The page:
When you're in the seafood department at the grocery store, do you really know what you're buying?
You count on labelling to be accurate, and so does the retailer. But some studies have found that seafood may be mislabelled anywhere from 25 to 70 percent of the time for fish like red snapper, wild salmon and Atlantic cod. Along the supply chain, there's an economic incentive to mislabel species that are less expensive—a practice known as market substitution or food fraud.
There's one extremely powerful way to identify any species—DNA—and it doesn't lie.
That's why more authorities, including the U.S. Food and Drug Administration, are using a Canadian innovation—DNA barcoding—to identify processed products that are not readily identified to species using traditional means.
"Species identification matters for many reasons—food fraud is a health and economic issue," says Robert Hanner, who developed applications of the technology in collaboration with its founder Paul Hebert at the University of Guelph. "But it's about much more than that. Identifying invasive pest species is a crucial first step in protecting our agricultural and forestry resources. And cataloguing the world's species is important to protecting biodiversity."
The DNA barcode identifies a species by recognizing short DNA sequences that are unique to the species, just as a packaging barcode is unique to that product. The barcodes collected from expert-identified reference specimens are gathered in a database along with the name, image and where it was found.
Barcodes can be obtained from tiny amounts of tissue taken from any life stage, including eggs and larvae. Even if the specimen is crushed or in fragments, it can still be identified. When profiling so-called "known species", it is not uncommon for the barcodes to reveal deep genetic divergences between specimens thought to be the same species. Future development of a hand-held device could exploit this library of life and put species identification at everyone's fingertips.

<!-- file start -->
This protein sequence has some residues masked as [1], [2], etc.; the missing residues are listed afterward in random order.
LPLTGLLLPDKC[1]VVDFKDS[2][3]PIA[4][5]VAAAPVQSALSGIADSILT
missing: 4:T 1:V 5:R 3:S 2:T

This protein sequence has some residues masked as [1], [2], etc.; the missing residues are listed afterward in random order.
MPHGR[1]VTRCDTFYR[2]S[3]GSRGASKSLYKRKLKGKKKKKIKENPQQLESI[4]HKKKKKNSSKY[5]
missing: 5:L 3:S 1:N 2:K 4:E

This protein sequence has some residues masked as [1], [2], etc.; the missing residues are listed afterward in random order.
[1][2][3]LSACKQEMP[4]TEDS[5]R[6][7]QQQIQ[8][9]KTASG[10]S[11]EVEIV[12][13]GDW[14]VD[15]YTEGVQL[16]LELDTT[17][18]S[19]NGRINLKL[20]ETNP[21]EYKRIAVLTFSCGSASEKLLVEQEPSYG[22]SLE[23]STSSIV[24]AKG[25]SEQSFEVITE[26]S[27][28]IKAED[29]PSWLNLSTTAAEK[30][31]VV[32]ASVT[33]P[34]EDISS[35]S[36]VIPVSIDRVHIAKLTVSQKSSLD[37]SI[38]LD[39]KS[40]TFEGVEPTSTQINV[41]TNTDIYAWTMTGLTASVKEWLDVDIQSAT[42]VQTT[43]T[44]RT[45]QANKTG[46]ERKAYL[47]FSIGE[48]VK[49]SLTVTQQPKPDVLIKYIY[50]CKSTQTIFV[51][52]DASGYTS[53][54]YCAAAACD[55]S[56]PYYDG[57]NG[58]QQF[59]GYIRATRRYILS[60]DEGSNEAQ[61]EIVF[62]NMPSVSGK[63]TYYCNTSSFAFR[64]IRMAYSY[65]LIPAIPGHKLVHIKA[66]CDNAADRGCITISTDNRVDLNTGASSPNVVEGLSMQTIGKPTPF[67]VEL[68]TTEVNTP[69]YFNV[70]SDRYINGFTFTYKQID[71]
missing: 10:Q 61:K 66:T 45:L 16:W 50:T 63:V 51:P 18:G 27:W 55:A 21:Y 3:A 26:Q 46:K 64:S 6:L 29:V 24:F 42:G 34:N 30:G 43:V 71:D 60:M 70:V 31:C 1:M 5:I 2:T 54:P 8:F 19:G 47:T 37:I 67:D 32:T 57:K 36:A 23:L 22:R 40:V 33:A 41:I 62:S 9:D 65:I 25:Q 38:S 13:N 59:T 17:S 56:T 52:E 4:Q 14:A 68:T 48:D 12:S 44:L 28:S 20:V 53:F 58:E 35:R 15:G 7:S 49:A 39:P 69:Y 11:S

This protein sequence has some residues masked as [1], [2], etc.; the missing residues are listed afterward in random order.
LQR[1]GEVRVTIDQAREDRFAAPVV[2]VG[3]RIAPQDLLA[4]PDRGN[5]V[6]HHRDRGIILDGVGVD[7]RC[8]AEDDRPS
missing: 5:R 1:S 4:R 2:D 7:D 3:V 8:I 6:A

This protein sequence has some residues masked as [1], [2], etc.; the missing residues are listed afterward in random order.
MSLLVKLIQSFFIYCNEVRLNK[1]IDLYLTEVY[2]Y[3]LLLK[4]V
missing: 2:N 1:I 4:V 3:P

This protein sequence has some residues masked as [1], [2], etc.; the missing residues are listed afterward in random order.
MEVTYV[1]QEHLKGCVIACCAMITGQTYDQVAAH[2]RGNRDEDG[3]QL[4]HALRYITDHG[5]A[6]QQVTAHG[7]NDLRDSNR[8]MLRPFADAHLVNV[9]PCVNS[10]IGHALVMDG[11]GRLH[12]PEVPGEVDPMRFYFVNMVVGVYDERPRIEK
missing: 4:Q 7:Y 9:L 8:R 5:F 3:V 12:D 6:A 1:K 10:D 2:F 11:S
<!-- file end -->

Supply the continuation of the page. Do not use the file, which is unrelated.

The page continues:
These and other benefits have encouraged scientists to use DNA barcodes to refine knowledge of biodiversity. Hanner's and Hebert's technologies are helping to answer one of the most fundamental questions in biodiversity science—how many species are on the planet?
During the last 250 years, traditional scientific methods have formally described nearly two million species, but estimates place the number of species at anywhere from 10 to 100 million.
"This is, obviously, a global imperative, which is why we've been scaling the project up to include an international network dedicated to the creation of a global barcode library," says Hanner.
In 2005, Canada became the first nation to establish a national network dedicated to advancing species identification and discovery through the use of DNA barcodes. The Canadian Barcode of Life Network established the world's first and largest barcode "factory," showing the power of barcoding to the global scientific community.
This led to the International Barcode of Life ( iBOL) project—the largest biodiversity genomics project ever launched. Its inaugural meeting was held in Toronto in September 2010 at the CN Tower. To honour the occasion, the Canadian landmark was illuminated with a giant DNA barcode of the Canadian beaver.
This Canadian-led international movement to barcode species is growing. The Barcode of Life Database now has over 8,000 registered users and receives more than 6 million hits per month. More than 24 nations are working collectively to barcode five million specimens representing some 500,000 species in five years.
"Canadians should take pride in the world-class science we've launched and our leadership in this global effort," says Hanner.
In January 2012, that leadership found a new official home when the University of Guelph opened the Centre for Biodiversity Genomics, where the iBOL project is now headquartered.